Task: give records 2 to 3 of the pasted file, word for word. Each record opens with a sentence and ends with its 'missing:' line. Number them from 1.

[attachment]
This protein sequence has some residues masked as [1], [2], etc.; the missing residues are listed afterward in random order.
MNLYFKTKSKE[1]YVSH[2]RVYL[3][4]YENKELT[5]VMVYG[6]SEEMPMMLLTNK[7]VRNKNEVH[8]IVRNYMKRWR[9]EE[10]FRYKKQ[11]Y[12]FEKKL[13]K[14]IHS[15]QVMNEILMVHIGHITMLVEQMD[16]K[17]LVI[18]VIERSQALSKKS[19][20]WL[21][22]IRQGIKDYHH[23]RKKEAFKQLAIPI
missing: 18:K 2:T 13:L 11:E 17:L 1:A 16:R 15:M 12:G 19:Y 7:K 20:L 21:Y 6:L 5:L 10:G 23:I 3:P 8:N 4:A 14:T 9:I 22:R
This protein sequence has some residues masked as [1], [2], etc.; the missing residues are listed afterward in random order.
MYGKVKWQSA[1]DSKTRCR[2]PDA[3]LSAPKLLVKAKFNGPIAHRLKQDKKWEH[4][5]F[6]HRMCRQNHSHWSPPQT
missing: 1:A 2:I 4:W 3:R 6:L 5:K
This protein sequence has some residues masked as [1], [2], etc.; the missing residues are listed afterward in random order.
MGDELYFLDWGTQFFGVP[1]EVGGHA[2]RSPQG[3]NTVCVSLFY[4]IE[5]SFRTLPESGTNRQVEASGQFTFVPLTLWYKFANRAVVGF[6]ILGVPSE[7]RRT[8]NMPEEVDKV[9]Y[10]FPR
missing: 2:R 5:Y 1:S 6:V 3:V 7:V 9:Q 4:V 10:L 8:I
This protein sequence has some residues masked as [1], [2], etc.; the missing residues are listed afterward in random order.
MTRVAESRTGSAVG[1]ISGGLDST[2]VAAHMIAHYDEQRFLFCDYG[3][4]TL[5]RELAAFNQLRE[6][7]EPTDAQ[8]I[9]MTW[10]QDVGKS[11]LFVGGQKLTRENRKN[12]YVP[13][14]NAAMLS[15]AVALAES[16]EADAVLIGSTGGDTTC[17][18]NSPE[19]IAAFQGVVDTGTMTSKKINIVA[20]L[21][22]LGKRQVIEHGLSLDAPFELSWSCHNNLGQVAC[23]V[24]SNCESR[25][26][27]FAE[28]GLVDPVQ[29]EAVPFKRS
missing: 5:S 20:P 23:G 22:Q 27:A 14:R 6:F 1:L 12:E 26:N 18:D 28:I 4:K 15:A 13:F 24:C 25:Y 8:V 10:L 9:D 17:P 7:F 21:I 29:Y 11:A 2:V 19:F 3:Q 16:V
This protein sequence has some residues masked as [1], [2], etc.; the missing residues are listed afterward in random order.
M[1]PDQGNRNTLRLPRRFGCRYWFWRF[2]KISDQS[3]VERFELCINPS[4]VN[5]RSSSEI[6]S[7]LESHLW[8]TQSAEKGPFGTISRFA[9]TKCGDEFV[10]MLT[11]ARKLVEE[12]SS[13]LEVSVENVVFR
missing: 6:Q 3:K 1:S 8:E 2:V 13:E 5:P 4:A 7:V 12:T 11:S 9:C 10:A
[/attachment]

This protein sequence has some residues masked as [1], [2], etc.; the missing residues are listed afterward in random order.
MYGKVKWQSA[1]DSKTRCR[2]PDA[3]LSAPKLLVKAKFNGPIAHRLKQDKKWEH[4][5]F[6]HRMCRQNHSHWSPPQT
missing: 1:A 2:I 4:W 3:R 6:L 5:K
This protein sequence has some residues masked as [1], [2], etc.; the missing residues are listed afterward in random order.
MGDELYFLDWGTQFFGVP[1]EVGGHA[2]RSPQG[3]NTVCVSLFY[4]IE[5]SFRTLPESGTNRQVEASGQFTFVPLTLWYKFANRAVVGF[6]ILGVPSE[7]RRT[8]NMPEEVDKV[9]Y[10]FPR
missing: 2:R 5:Y 1:S 6:V 3:V 7:V 9:Q 4:V 10:L 8:I